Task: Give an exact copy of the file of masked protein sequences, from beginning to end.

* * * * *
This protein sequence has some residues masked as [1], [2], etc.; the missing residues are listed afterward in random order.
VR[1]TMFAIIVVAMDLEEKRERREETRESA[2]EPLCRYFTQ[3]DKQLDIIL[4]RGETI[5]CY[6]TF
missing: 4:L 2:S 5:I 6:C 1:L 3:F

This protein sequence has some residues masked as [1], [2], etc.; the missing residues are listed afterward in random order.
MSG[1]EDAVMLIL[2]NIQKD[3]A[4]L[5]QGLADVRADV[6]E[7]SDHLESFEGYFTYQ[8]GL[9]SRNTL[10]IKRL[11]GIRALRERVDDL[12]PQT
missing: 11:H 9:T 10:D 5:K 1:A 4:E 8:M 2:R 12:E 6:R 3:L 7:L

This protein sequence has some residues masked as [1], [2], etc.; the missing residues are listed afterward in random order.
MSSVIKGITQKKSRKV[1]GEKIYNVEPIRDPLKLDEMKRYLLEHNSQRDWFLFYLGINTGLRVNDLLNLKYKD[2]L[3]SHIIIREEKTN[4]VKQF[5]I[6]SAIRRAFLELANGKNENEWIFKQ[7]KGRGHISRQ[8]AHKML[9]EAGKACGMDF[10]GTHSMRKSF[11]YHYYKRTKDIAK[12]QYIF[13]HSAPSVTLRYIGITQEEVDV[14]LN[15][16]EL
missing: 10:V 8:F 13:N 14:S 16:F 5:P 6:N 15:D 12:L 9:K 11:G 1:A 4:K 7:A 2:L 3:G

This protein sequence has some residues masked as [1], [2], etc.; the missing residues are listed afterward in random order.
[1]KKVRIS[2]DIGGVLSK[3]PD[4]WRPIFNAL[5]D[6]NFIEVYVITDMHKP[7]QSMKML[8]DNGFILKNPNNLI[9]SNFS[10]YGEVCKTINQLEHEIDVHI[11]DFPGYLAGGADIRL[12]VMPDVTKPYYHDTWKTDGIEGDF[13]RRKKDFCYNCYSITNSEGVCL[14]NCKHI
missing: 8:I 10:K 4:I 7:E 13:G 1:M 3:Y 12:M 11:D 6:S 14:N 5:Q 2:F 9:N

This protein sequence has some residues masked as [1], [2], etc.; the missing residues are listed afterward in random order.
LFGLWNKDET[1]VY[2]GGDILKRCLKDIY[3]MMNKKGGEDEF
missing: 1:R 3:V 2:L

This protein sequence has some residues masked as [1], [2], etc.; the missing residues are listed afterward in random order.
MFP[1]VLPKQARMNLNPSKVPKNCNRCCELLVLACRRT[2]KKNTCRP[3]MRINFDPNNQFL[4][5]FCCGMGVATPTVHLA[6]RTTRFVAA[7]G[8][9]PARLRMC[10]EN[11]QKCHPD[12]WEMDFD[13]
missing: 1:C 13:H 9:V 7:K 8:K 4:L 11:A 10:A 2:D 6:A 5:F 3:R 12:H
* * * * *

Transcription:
This protein sequence has some residues masked as [1], [2], etc.; the missing residues are listed afterward in random order.
VR[1]TMFAIIVVAMDLEEKRERREETRESA[2]EPLCRYFTQ[3]DKQLDIIL[4]RGETI[5]CY[6]TF
missing: 4:L 2:S 5:I 6:C 1:L 3:F

This protein sequence has some residues masked as [1], [2], etc.; the missing residues are listed afterward in random order.
MSG[1]EDAVMLIL[2]NIQKD[3]A[4]L[5]QGLADVRADV[6]E[7]SDHLESFEGYFTYQ[8]GL[9]SRNTL[10]IKRL[11]GIRALRERVDDL[12]PQT
missing: 11:H 9:T 10:D 5:K 1:A 4:E 8:M 2:R 12:E 6:R 3:L 7:L

This protein sequence has some residues masked as [1], [2], etc.; the missing residues are listed afterward in random order.
MSSVIKGITQKKSRKV[1]GEKIYNVEPIRDPLKLDEMKRYLLEHNSQRDWFLFYLGINTGLRVNDLLNLKYKD[2]L[3]SHIIIREEKTN[4]VKQF[5]I[6]SAIRRAFLELANGKNENEWIFKQ[7]KGRGHISRQ[8]AHKML[9]EAGKACGMDF[10]GTHSMRKSF[11]YHYYKRTKDIAK[12]QYIF[13]HSAPSVTLRYIGITQEEVDV[14]LN[15][16]EL
missing: 10:V 8:F 13:N 14:S 16:F 5:P 6:N 15:D 12:L 9:K 11:G 1:A 4:K 7:A 2:L 3:G

This protein sequence has some residues masked as [1], [2], etc.; the missing residues are listed afterward in random order.
[1]KKVRIS[2]DIGGVLSK[3]PD[4]WRPIFNAL[5]D[6]NFIEVYVITDMHKP[7]QSMKML[8]DNGFILKNPNNLI[9]SNFS[10]YGEVCKTINQLEHEIDVHI[11]DFPGYLAGGADIRL[12]VMPDVTKPYYHDTWKTDGIEGDF[13]RRKKDFCYNCYSITNSEGVCL[14]NCKHI
missing: 8:I 10:K 4:I 7:E 13:G 1:M 3:Y 12:M 11:D 6:S 14:N 5:Q 2:F 9:N

This protein sequence has some residues masked as [1], [2], etc.; the missing residues are listed afterward in random order.
LFGLWNKDET[1]VY[2]GGDILKRCLKDIY[3]MMNKKGGEDEF
missing: 1:R 3:V 2:L

This protein sequence has some residues masked as [1], [2], etc.; the missing residues are listed afterward in random order.
MFP[1]VLPKQARMNLNPSKVPKNCNRCCELLVLACRRT[2]KKNTCRP[3]MRINFDPNNQFL[4][5]FCCGMGVATPTVHLA[6]RTTRFVAA[7]G[8][9]PARLRMC[10]EN[11]QKCHPD[12]WEMDFD[13]
missing: 1:C 13:H 9:V 7:K 8:K 4:L 11:A 10:A 2:D 6:A 5:F 3:R 12:H